Location is key in novels
Julia Keller CULTURAL CRITIC for the Chicago Tribune
June 21, 2009
June 21, 2009
Salesmen have a trick. It's a well-known trick, but even though you know it's coming, it really works: They use your name over and over again in their spiel. Hearing your name operates as a sort of verbal aphrodisiac. Ever seen a cat's reaction when a soft-fingered person slides an index finger across that continental divide that runs down the feline back? The closing of the eyes, the satisfied purr, the blissed-out arch of the spine? Hearing your name repeated ("I'm just sure, Julia, that you're going to love our new Super-Deluxe vacuum, because, Julia, a person with your taste and sophistication, Julia, would settle for nothing less, don't you agree, Julia?") Come to think of it, I'll take three.
Place names in literature work the same way. Engrossed in the narrative, you suddenly run across the name of a city that you know, a city whose streets you've walked, and you're hooked. Thus when "Chicago" shows up early in C.J. Box's crackerjack new mystery, "Below Zero," the ninth in his series about a Wyoming game warden named Joe Pickett, you take notice. You perk up. You may even start to purr a little bit, although that could also be attributed to Box's general ability to spin a come-hither yarn.
"Her sister in Wisconsin said people from Chicago were like that, as if they owned all the midwestern states and thought of Wisconsin as their own personal recreation playground ... " Box writes about a minor character in the first chapter. (Memo to people in Wisconsin: We don't really think that. Memo to people in Chicago: Of course we do, don't we?)
Later in the book, Chicago figures even more prominently.Anyone who knows Box's work knows that he's a Western writer, born and bred, and that Pickett -- one of the most appealing men in popular fiction, a laid-back, good-natured guy until he's riled, and then you'd better look out -- is pure Wyoming. He's "one guy in a red shirt in a state pickup," as a fellow law enforcer puts it. He drives the lonesome roads of Wyoming looking for trouble -- not to make it, but to stomp it out wherever he finds it, and then he goes home to a wife and children whom he loves more than life itself. (He loves them even more than he loves his pickup, which, to a certain kind of Western man, is a higher compliment.)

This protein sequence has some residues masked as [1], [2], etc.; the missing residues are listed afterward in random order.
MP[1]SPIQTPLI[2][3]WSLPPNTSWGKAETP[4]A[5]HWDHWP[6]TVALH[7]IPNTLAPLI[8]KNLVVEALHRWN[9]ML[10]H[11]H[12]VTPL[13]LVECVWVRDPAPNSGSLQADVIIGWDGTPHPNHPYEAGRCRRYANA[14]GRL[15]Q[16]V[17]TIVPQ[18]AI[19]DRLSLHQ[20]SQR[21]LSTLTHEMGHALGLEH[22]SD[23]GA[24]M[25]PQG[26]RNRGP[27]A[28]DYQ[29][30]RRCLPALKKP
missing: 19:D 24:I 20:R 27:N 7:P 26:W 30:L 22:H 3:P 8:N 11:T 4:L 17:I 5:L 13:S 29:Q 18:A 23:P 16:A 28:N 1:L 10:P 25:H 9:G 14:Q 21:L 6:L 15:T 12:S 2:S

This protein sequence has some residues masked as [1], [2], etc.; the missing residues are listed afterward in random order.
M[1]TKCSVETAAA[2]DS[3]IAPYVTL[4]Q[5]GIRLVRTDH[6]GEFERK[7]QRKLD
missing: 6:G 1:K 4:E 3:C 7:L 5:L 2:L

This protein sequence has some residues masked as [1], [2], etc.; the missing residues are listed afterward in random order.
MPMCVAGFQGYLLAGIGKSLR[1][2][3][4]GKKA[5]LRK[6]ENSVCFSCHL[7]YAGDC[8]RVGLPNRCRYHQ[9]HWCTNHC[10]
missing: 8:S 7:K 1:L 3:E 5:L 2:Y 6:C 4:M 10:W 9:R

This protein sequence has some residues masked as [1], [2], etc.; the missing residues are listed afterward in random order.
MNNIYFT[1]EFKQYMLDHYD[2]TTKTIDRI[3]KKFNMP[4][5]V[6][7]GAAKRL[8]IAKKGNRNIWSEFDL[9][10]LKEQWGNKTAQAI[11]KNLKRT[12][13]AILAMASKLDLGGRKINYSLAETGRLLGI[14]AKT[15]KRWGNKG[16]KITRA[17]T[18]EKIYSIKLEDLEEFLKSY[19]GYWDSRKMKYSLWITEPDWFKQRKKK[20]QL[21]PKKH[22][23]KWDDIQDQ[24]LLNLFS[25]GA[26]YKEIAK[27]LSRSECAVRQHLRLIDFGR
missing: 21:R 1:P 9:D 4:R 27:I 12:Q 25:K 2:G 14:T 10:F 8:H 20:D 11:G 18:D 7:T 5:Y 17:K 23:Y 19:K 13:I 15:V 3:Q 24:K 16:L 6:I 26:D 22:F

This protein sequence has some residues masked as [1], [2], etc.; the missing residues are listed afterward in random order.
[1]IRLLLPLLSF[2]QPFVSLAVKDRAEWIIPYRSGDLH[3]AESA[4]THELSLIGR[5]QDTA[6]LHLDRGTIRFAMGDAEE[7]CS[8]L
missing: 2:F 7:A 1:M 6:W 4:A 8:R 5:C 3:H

Read the full piece at the Chicago Tribune online.
While I didn't see this review until just now, somehow I ran across CJ. Box at the library over the weekend, and picked up one of his earlier books. I haven't started it yet, though. I never heard of the author or the series before!
I love coming across places I already know and love in books. I know an author who has set a whole series in the town I now live in -- one of these days I'm going to have to give one or more a read. Sadly, I haven't yet. But I think you also tend to be more critical -- as in, you can't get there from here, the way it was described in the book. So I think accuracy is important as well.
While I haven't started the Wyoming book yet I recently finished "The Shopkeeper," by James West, which is set in Old West Nevada. It's got great settings, plus some interesting characters, including the hero, who used to own a store in NY and moved west to find adventure. He is successful in that, getting involved in a deadly feud with a Nevada silver baron (you shouldn't go hankering after another man's wife...) Great fun -- it was the top-selling Western on amazon.com for more than half a year.
Post a Comment